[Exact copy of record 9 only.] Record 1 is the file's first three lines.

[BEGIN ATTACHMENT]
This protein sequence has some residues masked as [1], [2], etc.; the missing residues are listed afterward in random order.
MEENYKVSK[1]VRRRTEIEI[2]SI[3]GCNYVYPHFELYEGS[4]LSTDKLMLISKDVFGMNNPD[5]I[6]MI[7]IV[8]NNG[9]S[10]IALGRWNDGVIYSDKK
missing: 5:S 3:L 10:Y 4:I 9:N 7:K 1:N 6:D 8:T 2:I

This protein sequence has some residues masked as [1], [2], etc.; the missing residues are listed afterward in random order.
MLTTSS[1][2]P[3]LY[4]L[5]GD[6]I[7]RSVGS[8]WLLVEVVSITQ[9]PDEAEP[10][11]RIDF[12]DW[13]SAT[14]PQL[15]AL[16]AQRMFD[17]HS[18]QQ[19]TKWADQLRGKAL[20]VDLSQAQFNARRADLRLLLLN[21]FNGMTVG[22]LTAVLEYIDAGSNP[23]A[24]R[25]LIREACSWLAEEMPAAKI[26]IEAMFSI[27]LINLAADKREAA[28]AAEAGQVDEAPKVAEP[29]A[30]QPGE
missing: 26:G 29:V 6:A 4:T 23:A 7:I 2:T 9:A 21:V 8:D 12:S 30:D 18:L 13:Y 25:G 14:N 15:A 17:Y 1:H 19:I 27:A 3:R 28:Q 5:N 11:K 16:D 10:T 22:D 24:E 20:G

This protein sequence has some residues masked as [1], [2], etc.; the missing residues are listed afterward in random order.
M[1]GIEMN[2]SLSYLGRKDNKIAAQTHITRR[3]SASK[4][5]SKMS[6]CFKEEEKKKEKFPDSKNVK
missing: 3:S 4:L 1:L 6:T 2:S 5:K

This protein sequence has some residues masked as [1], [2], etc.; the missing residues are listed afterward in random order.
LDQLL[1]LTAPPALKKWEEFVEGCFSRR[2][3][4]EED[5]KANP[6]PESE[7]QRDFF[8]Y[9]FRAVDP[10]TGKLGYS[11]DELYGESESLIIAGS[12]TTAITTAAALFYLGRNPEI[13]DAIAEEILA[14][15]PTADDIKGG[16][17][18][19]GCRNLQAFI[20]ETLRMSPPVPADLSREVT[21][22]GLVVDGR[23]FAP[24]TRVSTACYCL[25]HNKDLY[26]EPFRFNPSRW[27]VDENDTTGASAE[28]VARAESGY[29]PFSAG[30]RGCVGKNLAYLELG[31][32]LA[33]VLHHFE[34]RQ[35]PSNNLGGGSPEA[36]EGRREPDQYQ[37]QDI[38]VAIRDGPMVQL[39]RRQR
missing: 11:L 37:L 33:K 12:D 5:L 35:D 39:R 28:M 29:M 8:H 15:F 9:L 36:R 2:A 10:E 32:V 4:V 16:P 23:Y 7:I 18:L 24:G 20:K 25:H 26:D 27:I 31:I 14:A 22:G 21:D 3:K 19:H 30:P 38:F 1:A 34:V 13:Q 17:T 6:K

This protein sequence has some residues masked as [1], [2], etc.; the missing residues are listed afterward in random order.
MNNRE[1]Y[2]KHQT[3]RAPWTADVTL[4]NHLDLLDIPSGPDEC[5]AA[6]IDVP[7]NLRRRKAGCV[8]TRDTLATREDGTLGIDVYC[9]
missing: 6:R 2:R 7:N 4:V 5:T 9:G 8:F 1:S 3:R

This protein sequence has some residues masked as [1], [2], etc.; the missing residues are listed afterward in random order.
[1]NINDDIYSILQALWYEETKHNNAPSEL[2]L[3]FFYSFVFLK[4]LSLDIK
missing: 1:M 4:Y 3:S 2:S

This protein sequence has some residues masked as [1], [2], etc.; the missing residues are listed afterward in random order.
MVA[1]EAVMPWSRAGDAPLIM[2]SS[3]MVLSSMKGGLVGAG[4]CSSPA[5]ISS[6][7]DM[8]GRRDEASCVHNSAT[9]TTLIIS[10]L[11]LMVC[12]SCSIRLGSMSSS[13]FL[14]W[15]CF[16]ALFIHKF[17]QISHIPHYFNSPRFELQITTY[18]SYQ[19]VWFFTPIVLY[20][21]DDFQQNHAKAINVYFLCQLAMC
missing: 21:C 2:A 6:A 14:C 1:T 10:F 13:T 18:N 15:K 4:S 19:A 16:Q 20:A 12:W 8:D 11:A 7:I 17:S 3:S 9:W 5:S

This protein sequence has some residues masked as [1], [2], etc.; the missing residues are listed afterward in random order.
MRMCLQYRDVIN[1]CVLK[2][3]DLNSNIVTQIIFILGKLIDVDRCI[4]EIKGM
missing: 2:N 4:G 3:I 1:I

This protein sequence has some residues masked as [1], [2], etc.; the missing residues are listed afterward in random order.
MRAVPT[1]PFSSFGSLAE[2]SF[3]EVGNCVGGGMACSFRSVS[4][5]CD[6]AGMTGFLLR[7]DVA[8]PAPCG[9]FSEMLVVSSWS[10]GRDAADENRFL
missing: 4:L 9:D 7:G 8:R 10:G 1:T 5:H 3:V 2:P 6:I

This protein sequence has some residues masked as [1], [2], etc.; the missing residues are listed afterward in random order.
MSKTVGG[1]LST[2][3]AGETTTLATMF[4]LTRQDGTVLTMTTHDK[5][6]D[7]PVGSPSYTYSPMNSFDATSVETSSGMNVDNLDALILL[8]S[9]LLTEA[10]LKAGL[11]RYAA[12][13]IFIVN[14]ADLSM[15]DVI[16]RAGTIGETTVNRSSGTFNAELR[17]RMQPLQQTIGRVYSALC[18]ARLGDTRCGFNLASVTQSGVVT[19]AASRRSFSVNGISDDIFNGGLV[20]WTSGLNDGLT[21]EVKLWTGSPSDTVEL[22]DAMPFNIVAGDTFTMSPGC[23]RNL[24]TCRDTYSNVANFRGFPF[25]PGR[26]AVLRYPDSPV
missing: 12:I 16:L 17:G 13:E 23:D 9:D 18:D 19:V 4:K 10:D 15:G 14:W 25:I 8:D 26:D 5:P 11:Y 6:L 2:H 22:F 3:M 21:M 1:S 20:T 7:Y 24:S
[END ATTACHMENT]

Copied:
This protein sequence has some residues masked as [1], [2], etc.; the missing residues are listed afterward in random order.
MRAVPT[1]PFSSFGSLAE[2]SF[3]EVGNCVGGGMACSFRSVS[4][5]CD[6]AGMTGFLLR[7]DVA[8]PAPCG[9]FSEMLVVSSWS[10]GRDAADENRFL
missing: 4:L 9:D 7:G 8:R 10:G 1:T 5:H 3:V 2:P 6:I